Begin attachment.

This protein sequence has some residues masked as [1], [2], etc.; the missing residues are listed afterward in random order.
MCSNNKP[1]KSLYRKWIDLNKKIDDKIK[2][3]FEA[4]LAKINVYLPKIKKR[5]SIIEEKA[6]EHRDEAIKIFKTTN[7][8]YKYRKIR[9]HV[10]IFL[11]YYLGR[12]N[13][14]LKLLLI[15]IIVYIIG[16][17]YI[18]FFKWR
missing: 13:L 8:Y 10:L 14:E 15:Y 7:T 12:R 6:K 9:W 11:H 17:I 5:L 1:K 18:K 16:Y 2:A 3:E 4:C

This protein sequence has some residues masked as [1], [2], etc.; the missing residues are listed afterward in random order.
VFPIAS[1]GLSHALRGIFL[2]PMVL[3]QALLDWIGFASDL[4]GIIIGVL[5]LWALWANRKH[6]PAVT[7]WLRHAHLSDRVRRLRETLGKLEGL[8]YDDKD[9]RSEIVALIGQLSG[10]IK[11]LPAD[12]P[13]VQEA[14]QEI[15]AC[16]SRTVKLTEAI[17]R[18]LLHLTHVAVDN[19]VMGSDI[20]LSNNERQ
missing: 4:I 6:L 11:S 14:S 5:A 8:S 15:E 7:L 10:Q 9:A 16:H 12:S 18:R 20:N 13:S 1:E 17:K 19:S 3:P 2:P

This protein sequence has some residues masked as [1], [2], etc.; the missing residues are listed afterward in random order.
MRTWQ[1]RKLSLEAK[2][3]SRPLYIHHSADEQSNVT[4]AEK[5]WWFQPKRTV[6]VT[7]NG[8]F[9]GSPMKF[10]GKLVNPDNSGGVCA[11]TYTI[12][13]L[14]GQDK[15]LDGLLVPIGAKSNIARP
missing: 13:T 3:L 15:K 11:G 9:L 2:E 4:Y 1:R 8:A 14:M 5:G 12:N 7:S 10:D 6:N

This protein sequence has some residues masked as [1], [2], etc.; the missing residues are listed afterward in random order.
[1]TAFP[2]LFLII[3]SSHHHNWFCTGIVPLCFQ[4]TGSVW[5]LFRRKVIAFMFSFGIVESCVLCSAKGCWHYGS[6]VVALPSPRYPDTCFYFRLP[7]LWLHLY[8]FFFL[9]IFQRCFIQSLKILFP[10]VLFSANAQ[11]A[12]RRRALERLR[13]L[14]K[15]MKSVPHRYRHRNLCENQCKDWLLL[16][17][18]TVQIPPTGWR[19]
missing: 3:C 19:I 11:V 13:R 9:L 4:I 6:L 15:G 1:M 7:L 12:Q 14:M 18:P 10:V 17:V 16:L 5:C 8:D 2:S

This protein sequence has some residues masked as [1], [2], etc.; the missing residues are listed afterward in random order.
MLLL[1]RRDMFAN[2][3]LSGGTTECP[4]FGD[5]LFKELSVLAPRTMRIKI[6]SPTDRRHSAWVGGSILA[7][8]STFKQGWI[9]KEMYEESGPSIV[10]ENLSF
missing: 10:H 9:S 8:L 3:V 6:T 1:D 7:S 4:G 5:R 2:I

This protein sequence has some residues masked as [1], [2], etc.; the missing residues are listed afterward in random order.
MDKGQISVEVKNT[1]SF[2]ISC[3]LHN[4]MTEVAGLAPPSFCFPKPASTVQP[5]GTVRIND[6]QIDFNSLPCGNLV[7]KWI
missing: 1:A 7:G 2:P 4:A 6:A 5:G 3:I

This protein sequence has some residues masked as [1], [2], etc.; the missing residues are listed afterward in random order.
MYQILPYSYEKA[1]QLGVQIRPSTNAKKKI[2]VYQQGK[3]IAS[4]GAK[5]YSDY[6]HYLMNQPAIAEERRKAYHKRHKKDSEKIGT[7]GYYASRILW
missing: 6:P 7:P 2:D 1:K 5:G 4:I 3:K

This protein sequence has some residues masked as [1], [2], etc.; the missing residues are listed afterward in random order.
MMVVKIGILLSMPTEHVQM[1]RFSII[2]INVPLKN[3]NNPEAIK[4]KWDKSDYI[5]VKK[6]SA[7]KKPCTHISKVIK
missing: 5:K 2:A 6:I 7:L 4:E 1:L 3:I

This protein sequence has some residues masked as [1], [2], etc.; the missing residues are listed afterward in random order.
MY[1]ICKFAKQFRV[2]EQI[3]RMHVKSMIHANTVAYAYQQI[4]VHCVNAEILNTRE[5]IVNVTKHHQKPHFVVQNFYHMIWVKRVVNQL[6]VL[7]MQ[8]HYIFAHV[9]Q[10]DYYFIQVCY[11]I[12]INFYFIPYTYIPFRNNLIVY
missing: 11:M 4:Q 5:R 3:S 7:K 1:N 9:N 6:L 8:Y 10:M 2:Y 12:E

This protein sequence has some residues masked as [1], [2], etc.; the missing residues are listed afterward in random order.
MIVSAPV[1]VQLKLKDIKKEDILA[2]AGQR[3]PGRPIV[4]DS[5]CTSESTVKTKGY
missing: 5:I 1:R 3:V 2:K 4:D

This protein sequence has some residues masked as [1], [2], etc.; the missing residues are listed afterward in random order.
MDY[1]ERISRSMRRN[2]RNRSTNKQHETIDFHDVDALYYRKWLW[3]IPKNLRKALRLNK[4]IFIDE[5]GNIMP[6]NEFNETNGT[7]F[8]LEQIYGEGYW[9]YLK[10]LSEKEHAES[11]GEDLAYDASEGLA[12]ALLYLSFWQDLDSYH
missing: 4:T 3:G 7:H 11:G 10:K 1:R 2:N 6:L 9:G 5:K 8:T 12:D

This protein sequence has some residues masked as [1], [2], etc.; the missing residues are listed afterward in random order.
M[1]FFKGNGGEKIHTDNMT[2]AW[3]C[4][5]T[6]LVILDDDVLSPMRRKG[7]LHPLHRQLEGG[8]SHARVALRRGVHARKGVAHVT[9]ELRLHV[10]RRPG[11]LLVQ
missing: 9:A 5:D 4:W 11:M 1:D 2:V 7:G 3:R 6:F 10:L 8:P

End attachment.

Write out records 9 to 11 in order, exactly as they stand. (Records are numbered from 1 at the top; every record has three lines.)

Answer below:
This protein sequence has some residues masked as [1], [2], etc.; the missing residues are listed afterward in random order.
MY[1]ICKFAKQFRV[2]EQI[3]RMHVKSMIHANTVAYAYQQI[4]VHCVNAEILNTRE[5]IVNVTKHHQKPHFVVQNFYHMIWVKRVVNQL[6]VL[7]MQ[8]HYIFAHV[9]Q[10]DYYFIQVCY[11]I[12]INFYFIPYTYIPFRNNLIVY
missing: 11:M 4:Q 5:R 3:S 7:K 1:N 9:N 6:L 8:Y 10:M 2:Y 12:E

This protein sequence has some residues masked as [1], [2], etc.; the missing residues are listed afterward in random order.
MIVSAPV[1]VQLKLKDIKKEDILA[2]AGQR[3]PGRPIV[4]DS[5]CTSESTVKTKGY
missing: 5:I 1:R 3:V 2:K 4:D

This protein sequence has some residues masked as [1], [2], etc.; the missing residues are listed afterward in random order.
MDY[1]ERISRSMRRN[2]RNRSTNKQHETIDFHDVDALYYRKWLW[3]IPKNLRKALRLNK[4]IFIDE[5]GNIMP[6]NEFNETNGT[7]F[8]LEQIYGEGYW[9]YLK[10]LSEKEHAES[11]GEDLAYDASEGLA[12]ALLYLSFWQDLDSYH
missing: 4:T 3:G 7:H 11:G 10:K 1:R 2:N 6:L 9:G 5:K 8:T 12:D